Founder of Online Drug Trade Gets Life Sentence
He borrowed his pseudonym from the masked hero who outsmarted villains in the movie “The Princess Bride” and he trafficked drugs and guns globally on a website the FBI called the most sophisticated criminal marketplace on the Internet. Ross William Ulbricht, who went by “Dread Pirate Roberts,” ran Silk Road, a site Fortune magazine dubbed “an online drug and mayhem marketplace.”
Named for the ancient trade route between China and the West, Silk Road directly led to at least six overdose deaths, prosecutors said before Ulbricht was found guilty on Feb. 4 of charges including distributing drugs through the Internet and money laundering. Ulbricht had pleaded not guilty, claiming his Libertarian-minded website was sold early on and hijacked by someone else. He vowed to appeal his conviction and life term.
How far was Silk Road’s reach? According to a study published in May 2014 in the journal Addiction, nearly 20 percent of American drug consumers surveyed reported they’d used drugs bought on Silk Road.
Bitcoin, a virtual currency created in 2008, allowed Silk Road drug deals around the world to be made namelessly outside the international banking system. On the site, thousands of drug dealers conducted drug sales, from which Ulbricht took $420 million in commissions.
“Terribly Destructive to Our Social Fabric”
Although prosecutors urged U.S. District Judge Katherine Forrest to take the six drug deaths into account during Ulbricht’s sentencing, the life term was a harsher sentence than even prosecutors sought. The Wall Street Journal reported that a witness said the courtroom filled with stunned gasps and tears. Parents of one of the half dozen Silk Road fatalities testified at Ulbricht’s sentencing that his son succumbed to his addiction because he was so easily served with anonymous buys and stealth delivery service.
At the May 29 sentencing, Forrest called Ulbricht’s site “an assault on the public health of our communities” by making it easy for anyone anywhere to buy anything without any accountability. The New York Times reported that Forrest emotionally listed how Silk Road enabled drug users and the addiction that shreds families.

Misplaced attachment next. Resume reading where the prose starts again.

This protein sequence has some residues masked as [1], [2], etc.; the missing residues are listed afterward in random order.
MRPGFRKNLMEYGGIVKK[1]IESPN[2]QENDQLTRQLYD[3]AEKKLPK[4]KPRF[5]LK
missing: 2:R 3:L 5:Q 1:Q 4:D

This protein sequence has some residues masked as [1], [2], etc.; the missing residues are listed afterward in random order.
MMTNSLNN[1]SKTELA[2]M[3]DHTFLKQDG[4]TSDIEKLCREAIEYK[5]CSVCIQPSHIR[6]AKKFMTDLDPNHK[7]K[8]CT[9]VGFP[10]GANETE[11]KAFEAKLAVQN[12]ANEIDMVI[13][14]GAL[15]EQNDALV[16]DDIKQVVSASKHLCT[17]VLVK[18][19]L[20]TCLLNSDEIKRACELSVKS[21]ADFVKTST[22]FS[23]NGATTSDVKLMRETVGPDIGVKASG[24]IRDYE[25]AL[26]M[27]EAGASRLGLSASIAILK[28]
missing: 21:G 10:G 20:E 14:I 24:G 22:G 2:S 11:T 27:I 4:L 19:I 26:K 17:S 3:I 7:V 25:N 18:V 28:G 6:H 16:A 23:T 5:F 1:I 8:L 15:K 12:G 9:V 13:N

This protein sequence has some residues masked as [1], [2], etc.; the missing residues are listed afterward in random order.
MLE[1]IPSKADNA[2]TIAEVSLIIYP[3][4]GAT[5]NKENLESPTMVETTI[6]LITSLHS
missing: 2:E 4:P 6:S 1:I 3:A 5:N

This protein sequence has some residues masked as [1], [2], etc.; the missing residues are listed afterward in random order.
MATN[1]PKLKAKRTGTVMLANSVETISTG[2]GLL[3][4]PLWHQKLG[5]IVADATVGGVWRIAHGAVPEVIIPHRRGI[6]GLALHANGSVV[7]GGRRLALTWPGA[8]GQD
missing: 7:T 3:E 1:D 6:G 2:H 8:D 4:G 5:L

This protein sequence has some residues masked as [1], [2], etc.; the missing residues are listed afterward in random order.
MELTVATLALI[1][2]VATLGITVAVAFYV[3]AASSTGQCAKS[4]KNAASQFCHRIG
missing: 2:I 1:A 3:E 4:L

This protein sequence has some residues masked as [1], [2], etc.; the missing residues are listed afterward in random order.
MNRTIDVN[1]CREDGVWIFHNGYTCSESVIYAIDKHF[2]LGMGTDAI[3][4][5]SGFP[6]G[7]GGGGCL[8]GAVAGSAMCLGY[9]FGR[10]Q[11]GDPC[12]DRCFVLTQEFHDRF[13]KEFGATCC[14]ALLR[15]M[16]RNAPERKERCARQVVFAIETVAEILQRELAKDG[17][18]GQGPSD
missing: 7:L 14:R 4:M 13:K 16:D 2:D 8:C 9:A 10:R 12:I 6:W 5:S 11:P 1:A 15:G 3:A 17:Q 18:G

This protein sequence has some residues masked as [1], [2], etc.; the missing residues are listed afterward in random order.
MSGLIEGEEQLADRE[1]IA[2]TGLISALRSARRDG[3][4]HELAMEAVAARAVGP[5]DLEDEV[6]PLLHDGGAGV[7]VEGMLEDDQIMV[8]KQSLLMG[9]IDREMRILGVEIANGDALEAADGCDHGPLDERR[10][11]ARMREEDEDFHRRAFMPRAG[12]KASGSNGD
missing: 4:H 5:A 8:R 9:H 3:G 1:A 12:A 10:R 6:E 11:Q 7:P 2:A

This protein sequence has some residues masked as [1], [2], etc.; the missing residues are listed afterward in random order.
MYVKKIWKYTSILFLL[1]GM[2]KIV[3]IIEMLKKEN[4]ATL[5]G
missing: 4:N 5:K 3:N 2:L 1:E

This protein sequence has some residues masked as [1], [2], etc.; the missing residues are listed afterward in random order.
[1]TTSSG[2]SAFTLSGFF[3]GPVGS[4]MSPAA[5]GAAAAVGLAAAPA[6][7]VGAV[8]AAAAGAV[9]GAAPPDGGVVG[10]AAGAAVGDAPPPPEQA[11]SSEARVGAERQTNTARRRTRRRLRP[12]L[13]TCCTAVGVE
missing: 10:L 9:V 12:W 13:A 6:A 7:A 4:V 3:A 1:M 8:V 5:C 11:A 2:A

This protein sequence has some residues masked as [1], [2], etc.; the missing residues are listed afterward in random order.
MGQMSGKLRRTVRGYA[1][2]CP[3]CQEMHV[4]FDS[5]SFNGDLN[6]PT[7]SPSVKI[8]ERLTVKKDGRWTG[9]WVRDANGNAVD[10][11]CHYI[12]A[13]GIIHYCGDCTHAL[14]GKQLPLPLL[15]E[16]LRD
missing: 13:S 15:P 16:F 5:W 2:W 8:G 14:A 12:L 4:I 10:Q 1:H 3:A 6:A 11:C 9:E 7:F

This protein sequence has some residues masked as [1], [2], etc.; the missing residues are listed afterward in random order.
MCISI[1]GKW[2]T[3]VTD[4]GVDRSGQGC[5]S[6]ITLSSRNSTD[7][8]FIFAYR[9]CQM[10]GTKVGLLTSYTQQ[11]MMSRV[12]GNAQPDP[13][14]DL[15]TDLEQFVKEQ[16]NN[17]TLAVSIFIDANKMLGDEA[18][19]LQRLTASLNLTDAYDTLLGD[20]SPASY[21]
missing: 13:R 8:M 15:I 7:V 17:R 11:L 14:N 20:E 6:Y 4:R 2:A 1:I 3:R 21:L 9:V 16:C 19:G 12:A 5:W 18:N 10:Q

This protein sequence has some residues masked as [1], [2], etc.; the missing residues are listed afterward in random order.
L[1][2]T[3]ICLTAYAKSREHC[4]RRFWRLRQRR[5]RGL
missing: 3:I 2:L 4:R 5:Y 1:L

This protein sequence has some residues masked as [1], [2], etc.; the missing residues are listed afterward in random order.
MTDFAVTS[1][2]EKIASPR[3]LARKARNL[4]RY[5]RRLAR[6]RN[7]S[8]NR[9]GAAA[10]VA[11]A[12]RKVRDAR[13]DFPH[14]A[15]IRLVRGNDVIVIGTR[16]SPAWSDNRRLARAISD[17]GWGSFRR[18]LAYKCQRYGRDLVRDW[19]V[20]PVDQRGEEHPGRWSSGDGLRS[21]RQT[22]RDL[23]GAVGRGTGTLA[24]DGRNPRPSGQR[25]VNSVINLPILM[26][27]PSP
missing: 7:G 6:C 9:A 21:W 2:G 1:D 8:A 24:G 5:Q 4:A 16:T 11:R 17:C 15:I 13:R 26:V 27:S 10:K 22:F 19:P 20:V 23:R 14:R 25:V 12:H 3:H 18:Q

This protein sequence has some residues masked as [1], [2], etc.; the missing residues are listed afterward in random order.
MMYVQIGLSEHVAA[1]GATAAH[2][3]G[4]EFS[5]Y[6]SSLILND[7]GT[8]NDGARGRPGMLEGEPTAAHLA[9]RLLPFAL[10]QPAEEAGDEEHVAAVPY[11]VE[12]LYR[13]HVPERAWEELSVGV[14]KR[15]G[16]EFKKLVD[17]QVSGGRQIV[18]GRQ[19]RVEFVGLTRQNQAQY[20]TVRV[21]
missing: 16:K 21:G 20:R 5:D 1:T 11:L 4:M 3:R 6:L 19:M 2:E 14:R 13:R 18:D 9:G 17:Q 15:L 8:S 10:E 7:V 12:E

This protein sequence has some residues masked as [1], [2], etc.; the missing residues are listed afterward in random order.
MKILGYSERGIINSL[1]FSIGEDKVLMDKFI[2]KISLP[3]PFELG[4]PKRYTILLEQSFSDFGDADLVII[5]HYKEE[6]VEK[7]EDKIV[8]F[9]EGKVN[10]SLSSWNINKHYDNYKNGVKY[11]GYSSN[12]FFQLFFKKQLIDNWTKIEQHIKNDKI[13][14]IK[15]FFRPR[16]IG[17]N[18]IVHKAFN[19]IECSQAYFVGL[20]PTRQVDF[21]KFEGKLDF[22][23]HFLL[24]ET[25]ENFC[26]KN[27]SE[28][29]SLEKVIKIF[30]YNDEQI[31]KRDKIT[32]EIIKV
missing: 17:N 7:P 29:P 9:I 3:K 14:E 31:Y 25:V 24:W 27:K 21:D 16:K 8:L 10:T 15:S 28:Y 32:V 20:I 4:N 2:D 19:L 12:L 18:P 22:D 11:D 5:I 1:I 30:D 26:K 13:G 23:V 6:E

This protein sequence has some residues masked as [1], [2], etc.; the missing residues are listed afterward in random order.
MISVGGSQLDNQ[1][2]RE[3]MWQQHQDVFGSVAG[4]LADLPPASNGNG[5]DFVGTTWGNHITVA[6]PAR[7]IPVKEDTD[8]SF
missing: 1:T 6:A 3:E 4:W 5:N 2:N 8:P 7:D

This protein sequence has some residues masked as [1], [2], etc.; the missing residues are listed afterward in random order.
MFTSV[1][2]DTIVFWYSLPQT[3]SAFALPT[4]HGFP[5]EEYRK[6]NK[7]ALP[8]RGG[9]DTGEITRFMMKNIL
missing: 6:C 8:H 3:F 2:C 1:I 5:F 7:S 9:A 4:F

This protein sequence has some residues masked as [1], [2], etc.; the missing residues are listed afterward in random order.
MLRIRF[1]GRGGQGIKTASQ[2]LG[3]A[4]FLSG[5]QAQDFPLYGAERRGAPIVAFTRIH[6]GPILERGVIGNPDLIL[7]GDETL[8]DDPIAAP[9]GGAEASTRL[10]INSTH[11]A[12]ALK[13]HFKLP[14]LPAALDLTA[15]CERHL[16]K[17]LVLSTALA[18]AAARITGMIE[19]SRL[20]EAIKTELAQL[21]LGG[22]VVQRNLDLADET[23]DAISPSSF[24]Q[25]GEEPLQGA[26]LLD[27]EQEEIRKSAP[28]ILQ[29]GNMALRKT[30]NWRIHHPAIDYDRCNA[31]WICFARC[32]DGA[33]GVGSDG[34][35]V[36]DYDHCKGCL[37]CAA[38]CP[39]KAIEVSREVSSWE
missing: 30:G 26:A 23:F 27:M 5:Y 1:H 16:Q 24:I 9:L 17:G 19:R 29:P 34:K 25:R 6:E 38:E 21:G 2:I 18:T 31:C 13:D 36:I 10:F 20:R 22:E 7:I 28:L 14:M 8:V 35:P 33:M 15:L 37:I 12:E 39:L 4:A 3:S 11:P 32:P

Ulbricht, 31, maintained that creation of Silk Road was driven purely by his Libertarian views and said he “wanted to empower people to make choices” in their own lives. Prosecutors, however, traced most of the site’s sales to illegal products such as heroin, cocaine and 13,000 other drug offerings, court records show. “What you did with Silk Road was terribly destructive to our social fabric,” said Judge Forrest, who also ordered Ulbricht to forfeit $183.9 million.
A Promising Start
It was a shocking discovery for family and friends of the Eagle Scout who grew up in Austin, according to a report by Rolling Stone magazine which covered the case extensively. Ulbricht, who’d had an SAT score of 1,460, won a full scholarship to the University of Texas at Dallas and published papers on solar cell technology at the school’s NanoTech Institute.
After he graduated in 2006, Ulbricht won another full scholarship to Penn State, where he conducted research and earned a master’s in materials science and engineering in 2009. But Ulbricht’s mother told Rolling Stone that he felt constrained by science and embraced the freedom of being an entrepreneur who worked for himself. He would have a used-book business before moving to San Francisco.
The Digital Drug Marketplace
Ulbricht’s online gun and drug mall operated in what’s called the “deep web” of hidden sites not easily accessed by Google. Getting to such sites requires using software that encrypts a user’s locations and destinations. Dubbed the “eBay of Vice,” Silk Road was a place to find such illegal wares as fake passports and social security cards, college letters of recommendation, hacking tutorials, and even assassins-for-hire.
Ulbricht testified that his original creation was meant to provide a free market for people to shop without government interference — as long as it caused no one else harm. The government countered that not only had at least six buyers died of overdoses but that Ulbricht had hired an undercover FBI agent to kill five enemies. Authorities said there was no sign this happened.
Government documents portrayed Ulbricht as a drug kingpin who ran an “online black market of unprecedented scope” that left a trail of addiction and death. In less than three years, prosecutors said, Silk Road conducted more than 1.5 million transactions on the site, involving more than 100,000 buyer accounts and almost 4,000 vendor accounts.